Not sure yet what exactly this all means … but the case of Clonie Gowen vs. Team Full Tilt (that strangely never got to trial) is still alive in some capacity. A federal Appeals court ruled yesterday that the lower federal court — Nevada District — did indeed make errors in dismissing her claim against Ray Bitar, Howard Lederer, and various companies connected to Full Tilt.

Clonie Gowen’s lawsuit of course, was the first of what would prove to be many against various Full Tilt entities — at the time dismissed not just by a Las Vegas judge, but by the “poker world” and industy as a whole. Since then the belief that Full Tilt could do no wrong has definitely reversed itself … in American courts as well as the court of public opinion.

Clonie was seeking $40 million as a part-owner of Full Tilt. But my how times have changed … If she does finally get her day in court, certainly the valuation would have to be reassessed … and these days, were an American court to way declare that yes indeed you are an owner of Full Tilt, would that be a win?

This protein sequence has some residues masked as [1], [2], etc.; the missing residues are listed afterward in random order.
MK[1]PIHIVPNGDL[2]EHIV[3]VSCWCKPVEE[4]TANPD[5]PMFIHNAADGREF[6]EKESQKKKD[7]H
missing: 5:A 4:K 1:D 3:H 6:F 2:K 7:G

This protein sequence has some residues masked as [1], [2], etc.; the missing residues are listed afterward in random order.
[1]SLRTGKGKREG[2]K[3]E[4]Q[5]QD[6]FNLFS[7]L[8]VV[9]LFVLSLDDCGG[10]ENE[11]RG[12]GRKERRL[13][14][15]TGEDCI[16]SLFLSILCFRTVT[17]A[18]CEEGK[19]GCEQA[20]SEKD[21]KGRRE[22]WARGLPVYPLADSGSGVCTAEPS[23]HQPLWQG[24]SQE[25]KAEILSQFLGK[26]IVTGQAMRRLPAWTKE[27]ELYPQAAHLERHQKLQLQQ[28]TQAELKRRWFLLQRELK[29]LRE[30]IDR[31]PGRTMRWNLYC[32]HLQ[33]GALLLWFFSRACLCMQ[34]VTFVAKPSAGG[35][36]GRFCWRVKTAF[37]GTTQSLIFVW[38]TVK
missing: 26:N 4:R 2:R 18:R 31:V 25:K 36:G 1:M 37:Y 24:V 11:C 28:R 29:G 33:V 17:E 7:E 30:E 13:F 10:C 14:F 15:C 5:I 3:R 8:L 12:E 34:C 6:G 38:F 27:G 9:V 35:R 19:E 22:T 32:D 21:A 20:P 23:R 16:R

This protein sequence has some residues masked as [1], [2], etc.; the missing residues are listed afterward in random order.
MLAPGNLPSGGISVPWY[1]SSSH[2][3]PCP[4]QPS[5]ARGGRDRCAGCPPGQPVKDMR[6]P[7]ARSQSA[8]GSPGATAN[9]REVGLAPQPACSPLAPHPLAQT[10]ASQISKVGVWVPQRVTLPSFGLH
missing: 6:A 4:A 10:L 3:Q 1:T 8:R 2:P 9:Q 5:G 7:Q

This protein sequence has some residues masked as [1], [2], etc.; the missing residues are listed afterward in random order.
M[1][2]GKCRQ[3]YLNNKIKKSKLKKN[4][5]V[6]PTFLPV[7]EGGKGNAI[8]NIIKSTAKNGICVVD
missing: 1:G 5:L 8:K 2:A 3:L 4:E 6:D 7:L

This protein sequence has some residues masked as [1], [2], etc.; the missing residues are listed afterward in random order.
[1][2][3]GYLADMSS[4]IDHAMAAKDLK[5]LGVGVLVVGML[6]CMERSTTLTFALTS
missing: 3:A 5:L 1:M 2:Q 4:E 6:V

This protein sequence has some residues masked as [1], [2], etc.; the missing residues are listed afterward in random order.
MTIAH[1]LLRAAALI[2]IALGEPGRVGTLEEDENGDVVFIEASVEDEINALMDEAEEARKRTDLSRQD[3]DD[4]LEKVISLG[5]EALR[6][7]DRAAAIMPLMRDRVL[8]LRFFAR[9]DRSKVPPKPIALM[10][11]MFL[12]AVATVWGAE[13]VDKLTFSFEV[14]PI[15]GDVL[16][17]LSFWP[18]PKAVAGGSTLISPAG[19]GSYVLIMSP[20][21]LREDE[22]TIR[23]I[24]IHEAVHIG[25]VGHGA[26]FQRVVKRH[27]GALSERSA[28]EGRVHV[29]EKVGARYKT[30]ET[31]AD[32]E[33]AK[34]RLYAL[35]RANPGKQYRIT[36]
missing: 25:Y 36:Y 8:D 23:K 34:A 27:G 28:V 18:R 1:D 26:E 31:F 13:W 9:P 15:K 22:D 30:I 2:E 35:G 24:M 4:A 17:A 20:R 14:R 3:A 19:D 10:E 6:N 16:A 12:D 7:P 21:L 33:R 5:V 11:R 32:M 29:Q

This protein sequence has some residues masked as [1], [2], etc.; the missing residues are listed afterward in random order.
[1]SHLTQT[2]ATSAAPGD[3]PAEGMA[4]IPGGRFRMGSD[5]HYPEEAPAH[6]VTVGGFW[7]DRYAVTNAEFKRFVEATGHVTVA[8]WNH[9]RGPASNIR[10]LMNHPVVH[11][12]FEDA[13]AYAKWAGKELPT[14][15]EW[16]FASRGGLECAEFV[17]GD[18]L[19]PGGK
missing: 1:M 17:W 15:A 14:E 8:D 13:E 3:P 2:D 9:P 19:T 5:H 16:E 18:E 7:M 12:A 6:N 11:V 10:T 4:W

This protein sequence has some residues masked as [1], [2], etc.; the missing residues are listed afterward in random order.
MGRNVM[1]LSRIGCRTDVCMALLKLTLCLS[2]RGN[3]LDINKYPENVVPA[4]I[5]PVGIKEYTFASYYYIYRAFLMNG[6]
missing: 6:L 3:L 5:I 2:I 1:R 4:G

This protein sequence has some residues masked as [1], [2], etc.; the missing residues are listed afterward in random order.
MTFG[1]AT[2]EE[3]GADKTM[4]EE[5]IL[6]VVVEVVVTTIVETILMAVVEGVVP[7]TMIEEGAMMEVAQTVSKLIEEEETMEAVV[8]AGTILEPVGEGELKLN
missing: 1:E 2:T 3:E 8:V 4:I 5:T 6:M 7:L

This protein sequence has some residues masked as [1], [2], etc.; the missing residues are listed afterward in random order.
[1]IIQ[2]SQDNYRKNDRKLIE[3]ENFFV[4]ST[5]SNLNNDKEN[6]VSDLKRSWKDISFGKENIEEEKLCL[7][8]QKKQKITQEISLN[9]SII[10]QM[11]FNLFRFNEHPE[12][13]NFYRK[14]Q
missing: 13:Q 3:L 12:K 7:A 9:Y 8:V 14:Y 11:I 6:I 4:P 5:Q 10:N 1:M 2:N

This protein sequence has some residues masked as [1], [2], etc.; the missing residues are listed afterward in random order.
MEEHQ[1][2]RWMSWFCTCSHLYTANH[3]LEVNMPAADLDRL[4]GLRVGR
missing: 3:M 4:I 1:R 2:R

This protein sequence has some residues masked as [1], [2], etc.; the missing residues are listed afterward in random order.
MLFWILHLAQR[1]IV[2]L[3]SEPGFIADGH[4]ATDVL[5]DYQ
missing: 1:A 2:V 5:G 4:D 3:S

Read below for a summary of the decision by the Ninth Circuit Court of Appeals, based in San Francisco:

More…


Tony G to Pass on WSOP ’11, Too?

by , Jun 8, 2011 | 1:45 am

Hinted at it in the PAW post, but it probably deserves a hedline of its own, at least to note it for the record.

Tony G says he’s thinking of skipping the 2011 WSOP, too … but the reason he gives — not being able to keep up with the kids these days — seems questionably weak when one of the most influential men in poker has been throwing firebombs at Full Tilt and Howard Lederer specifically, as they relate to player monies and the WSOP.

tony g urinal pokernews

I think the real question is: Is he looking to skip just the events, or skip out on Las Vegas and/or the US altogether? I mean shoot, I was hoping he’d at least show up to play the media event!


Poker Affiliate World Turns off Tilt

by , | 1:12 am

We don’t really know the affiliate world here at Pokerati, but we still sometimes get their emails. And this one reveals, I think, another important cog in the Full Tilt machinery grinding to a halt. Either that or it’s nothing … but I’m not really believing people these days who tell me what seems like something is nothing.